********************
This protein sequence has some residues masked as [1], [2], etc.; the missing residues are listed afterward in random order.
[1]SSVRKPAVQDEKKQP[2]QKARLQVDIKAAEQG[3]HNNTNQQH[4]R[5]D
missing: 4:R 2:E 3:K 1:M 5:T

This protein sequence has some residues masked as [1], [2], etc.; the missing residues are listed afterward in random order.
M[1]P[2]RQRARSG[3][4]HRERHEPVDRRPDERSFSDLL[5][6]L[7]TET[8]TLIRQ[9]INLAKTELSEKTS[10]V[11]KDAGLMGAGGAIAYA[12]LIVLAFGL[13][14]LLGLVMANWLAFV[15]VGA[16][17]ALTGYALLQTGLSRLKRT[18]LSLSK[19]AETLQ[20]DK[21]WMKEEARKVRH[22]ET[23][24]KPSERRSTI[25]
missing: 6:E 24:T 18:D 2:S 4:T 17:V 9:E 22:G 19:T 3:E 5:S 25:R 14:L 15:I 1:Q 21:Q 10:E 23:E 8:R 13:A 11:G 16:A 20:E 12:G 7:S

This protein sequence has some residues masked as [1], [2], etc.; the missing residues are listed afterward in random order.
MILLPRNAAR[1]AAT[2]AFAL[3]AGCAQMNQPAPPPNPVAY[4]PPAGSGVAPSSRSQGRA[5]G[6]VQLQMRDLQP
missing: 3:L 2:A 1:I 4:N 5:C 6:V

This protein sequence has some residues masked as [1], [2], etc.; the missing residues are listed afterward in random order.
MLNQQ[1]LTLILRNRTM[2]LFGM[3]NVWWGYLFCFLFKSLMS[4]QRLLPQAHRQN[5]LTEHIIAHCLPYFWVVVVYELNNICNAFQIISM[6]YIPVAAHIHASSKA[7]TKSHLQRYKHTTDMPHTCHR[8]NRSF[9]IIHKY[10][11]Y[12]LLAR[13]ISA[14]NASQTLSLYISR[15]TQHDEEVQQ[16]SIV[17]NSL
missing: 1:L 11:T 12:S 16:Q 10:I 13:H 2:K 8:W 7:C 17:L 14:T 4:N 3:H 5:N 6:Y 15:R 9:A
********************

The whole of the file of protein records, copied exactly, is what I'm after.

This protein sequence has some residues masked as [1], [2], etc.; the missing residues are listed afterward in random order.
[1]SSVRKPAVQDEKKQP[2]QKARLQVDIKAAEQG[3]HNNTNQQH[4]R[5]D
missing: 4:R 2:E 3:K 1:M 5:T

This protein sequence has some residues masked as [1], [2], etc.; the missing residues are listed afterward in random order.
M[1]P[2]RQRARSG[3][4]HRERHEPVDRRPDERSFSDLL[5][6]L[7]TET[8]TLIRQ[9]INLAKTELSEKTS[10]V[11]KDAGLMGAGGAIAYA[12]LIVLAFGL[13][14]LLGLVMANWLAFV[15]VGA[16][17]ALTGYALLQTGLSRLKRT[18]LSLSK[19]AETLQ[20]DK[21]WMKEEARKVRH[22]ET[23][24]KPSERRSTI[25]
missing: 6:E 24:T 18:D 2:S 4:T 17:V 9:E 22:G 19:T 3:E 5:S 25:R 14:L 15:I 1:Q 21:Q 10:E 23:E 8:R 13:A 11:G 16:A 20:E 12:G 7:S

This protein sequence has some residues masked as [1], [2], etc.; the missing residues are listed afterward in random order.
MILLPRNAAR[1]AAT[2]AFAL[3]AGCAQMNQPAPPPNPVAY[4]PPAGSGVAPSSRSQGRA[5]G[6]VQLQMRDLQP
missing: 3:L 2:A 1:I 4:N 5:C 6:V

This protein sequence has some residues masked as [1], [2], etc.; the missing residues are listed afterward in random order.
MLNQQ[1]LTLILRNRTM[2]LFGM[3]NVWWGYLFCFLFKSLMS[4]QRLLPQAHRQN[5]LTEHIIAHCLPYFWVVVVYELNNICNAFQIISM[6]YIPVAAHIHASSKA[7]TKSHLQRYKHTTDMPHTCHR[8]NRSF[9]IIHKY[10][11]Y[12]LLAR[13]ISA[14]NASQTLSLYISR[15]TQHDEEVQQ[16]SIV[17]NSL
missing: 1:L 11:T 12:S 16:Q 10:I 13:H 2:K 8:W 7:C 17:L 14:T 4:N 3:H 5:N 6:Y 15:R 9:A